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I'm in the process of working out Support for a small Product. I'm using GetSatisfaction, and although I'm concerned about it's speed of use, for this very small Product it's more about learning the methods and wotnot involved in Supporting.

Did you build your own Support System software? If YES, what did you use to build it?

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What do you mean by support system? The software you use to manage support, or the processes you follow to support your product? –  Simon Lieschke Feb 4 '09 at 4:56
    
Well, the question in bold is about the software. But I was thinking of both. Will amend. –  Stu Andrews Feb 4 '09 at 4:59

4 Answers 4

If you are talking about a support product (bug tracking/knowledge base/etc) I would recommend buying one. The amount of time it would take to build one would be better spent on creating a product you can make money on. There are plenty of free/cheap products out there to do this for you.

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Thanks Shane. Definitely are a lot of products out there. I was more wanting to get experience from other Devs, what choices they made if they built their own. Cheers. –  Stu Andrews Feb 4 '09 at 5:06
    
I wholeheartedly agree here. Buying / renting one is MUCH cheaper than building your own. If you roll your own, then you will end up with 2 products that you will have to "support": your main one that you are selling, and the one that is supposed to support it. This will take your eye off the ball. –  Chris Lively Jun 18 '10 at 20:15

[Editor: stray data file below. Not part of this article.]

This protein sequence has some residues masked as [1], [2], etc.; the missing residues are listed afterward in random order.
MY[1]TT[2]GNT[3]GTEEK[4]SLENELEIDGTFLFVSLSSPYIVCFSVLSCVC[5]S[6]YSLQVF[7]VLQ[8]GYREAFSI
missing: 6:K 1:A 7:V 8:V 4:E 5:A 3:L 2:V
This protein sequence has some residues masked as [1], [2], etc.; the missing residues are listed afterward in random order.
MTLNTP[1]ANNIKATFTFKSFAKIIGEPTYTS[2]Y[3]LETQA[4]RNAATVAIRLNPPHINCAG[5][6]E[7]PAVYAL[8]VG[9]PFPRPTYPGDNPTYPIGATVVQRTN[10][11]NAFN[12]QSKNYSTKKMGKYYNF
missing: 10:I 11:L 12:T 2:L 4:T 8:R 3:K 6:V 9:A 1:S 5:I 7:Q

We built our own. It started in Access forms, then ASP w/Access, then ASP with SQL Server, then ASP.NET with SQL Server. It handled all issues, all departments, and had significant history, dashboards and tracking. It had significant custom needs for our line of business. We had a high volume helpdesk with high level of service which required callbacks within a certain period. The system was tied into our web timeclock so that notifications of high priority support issues would go out to people who were in the office, not just everyone in the department. The system was tied into the general phone operators who could see open tickets and route calls to appropriate departments and would also tie into the customer's business performance data.

If you can buy something off the shelf, go for it. Like anything, the more demanding you are and less able to change to fit the software, the less you will find off the shelf software meeting your business requirements.

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Thanks Cade. Sounds like you had a pretty complex system going there. Not to mention the code/database upgrades. Must have been fun. –  Stu Andrews Feb 4 '09 at 5:50
    
Worked for us. I'm a firm believer in building when you have to, and not conforming to the computers' needs. –  Cade Roux Feb 4 '09 at 5:58

I'd highly recommend against building your own support system software, otherwise you'll end up having to support two systems. If customers know you've built you'll find they start asking you to make changes to the system. Definitely look for an off the shelf solution and customise it to fit your needs.

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Definitely, as said to Shane, there are a lot of good options out there. Especially a couple of very nice affordable web systems (eg. kayako.com). But I was really after experiences Devs had with actually doing their own. –  Stu Andrews Feb 4 '09 at 5:09

We built our own, and frankly, it lacks in many of the basic features that the design team didn't foresee. I'm currently in the process of trying to fix those issues, but it's making the project far too bloated. Sadly, I wasn't involved in the original, but if I was... I'd have pushed hard to buy or even use opensource alternatives.

Don't write something you don't have to. There are solid support systems out there, and even some opensource examples that can easily be built upon. At the very least, use one of those for the base and simply expand upon it as the need arises.

Thats my 2 cents. But I'm in a very small programming department, so my perception might be skewed into requiring a ROI on about anything I load into my IDE.

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